Bjork performing at Sónar 2017 (Santiago Felipe/Sónar+D)
Music has always been at the cutting edge of technology so it’s no surprise that artificial intelligence and machine learning are pushing its boundaries.
As AIs that can carry out elements of the creative process continue to evolve, should artists be worried about the machines taking over? Probably not, says Douglas Eck, research scientist at Google’s Magenta.
“Musicians and artists are going to grab what works for them and I predict that the music that will be made will be misunderstood by many people,” Eck, told WIRED at Sónar+D, a showcase of music, creativity and technology held this week in Barcelona.
At the event, which is twinned with the Sónar dance music festival, Google held an AI demonstration where Eck showed a series of basic, yet impressive musical clips produced using machine learning model that was able to predict what note should come next.
The Magenta project has been running for just over a year and aims discover whether machine learning can create “compelling” creative works. “Our research is focused on sequence generation,” Eck says, “we’re always looking to build models that can listen to what musicians are doing. From that we can extend a piece of music that a musician’s created or maybe add a voice”.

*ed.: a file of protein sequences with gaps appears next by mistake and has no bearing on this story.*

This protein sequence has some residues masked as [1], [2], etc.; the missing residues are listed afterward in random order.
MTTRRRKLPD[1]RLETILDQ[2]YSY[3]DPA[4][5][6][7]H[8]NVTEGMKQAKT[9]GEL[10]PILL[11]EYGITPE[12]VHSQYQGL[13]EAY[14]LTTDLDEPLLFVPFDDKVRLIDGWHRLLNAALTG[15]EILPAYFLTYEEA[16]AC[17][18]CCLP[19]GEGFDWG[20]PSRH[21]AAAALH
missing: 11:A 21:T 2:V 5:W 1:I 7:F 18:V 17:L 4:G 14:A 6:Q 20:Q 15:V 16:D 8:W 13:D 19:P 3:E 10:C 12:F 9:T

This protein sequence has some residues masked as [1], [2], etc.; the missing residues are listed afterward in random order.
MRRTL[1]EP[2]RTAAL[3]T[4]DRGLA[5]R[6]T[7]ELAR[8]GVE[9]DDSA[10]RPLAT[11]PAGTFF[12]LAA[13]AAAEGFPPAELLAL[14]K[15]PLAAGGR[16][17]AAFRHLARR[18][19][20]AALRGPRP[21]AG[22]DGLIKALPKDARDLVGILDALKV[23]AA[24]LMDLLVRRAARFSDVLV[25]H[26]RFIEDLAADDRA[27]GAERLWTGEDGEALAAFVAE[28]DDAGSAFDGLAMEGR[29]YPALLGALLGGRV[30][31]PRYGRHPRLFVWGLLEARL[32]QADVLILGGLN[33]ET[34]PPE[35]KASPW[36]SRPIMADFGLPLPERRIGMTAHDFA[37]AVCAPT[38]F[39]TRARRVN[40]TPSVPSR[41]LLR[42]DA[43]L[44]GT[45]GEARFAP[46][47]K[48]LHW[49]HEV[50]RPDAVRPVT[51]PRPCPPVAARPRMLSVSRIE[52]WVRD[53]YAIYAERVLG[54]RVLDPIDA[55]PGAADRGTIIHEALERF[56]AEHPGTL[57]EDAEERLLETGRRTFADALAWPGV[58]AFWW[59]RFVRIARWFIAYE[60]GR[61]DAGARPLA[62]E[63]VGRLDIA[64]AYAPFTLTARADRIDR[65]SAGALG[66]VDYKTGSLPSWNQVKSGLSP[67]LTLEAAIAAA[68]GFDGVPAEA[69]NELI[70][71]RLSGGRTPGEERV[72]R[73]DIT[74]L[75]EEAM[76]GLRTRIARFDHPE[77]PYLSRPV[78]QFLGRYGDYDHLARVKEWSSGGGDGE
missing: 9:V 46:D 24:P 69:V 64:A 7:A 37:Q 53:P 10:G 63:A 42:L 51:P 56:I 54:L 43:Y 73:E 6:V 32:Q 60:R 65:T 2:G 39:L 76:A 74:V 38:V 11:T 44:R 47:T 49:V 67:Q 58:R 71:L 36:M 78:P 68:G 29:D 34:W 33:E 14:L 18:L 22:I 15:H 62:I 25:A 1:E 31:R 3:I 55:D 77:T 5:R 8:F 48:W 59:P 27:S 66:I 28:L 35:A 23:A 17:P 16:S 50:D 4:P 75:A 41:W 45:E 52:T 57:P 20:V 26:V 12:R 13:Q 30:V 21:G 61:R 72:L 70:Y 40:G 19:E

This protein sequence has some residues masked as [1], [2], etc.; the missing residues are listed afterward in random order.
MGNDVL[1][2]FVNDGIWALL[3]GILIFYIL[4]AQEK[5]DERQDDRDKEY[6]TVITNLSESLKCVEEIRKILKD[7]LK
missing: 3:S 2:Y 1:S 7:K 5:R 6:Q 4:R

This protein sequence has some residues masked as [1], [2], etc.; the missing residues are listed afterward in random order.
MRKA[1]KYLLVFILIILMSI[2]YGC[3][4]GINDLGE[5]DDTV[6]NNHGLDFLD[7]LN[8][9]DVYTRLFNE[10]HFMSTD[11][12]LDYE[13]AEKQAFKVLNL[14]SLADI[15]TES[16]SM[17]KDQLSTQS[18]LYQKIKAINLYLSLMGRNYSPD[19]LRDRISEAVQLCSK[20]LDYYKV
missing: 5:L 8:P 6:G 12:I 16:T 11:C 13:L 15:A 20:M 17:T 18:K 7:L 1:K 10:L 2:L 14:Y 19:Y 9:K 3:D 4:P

Just as the drum machine was loathed and feared by many when it first hit the mainstream in the 1970s, AI’s role in the creation of art has sparked similar fears among critics. Eck, who admits that he was initially among the drum machine haters, explains that it took an entire generation of musicians to take the technology and figure out how to take it forward without putting good drummers out of work. He envisages a similar process of misunderstanding and eventual acceptance for AI-based music tools.
You can read the full article at Wired UK (originally published 18 June 2017).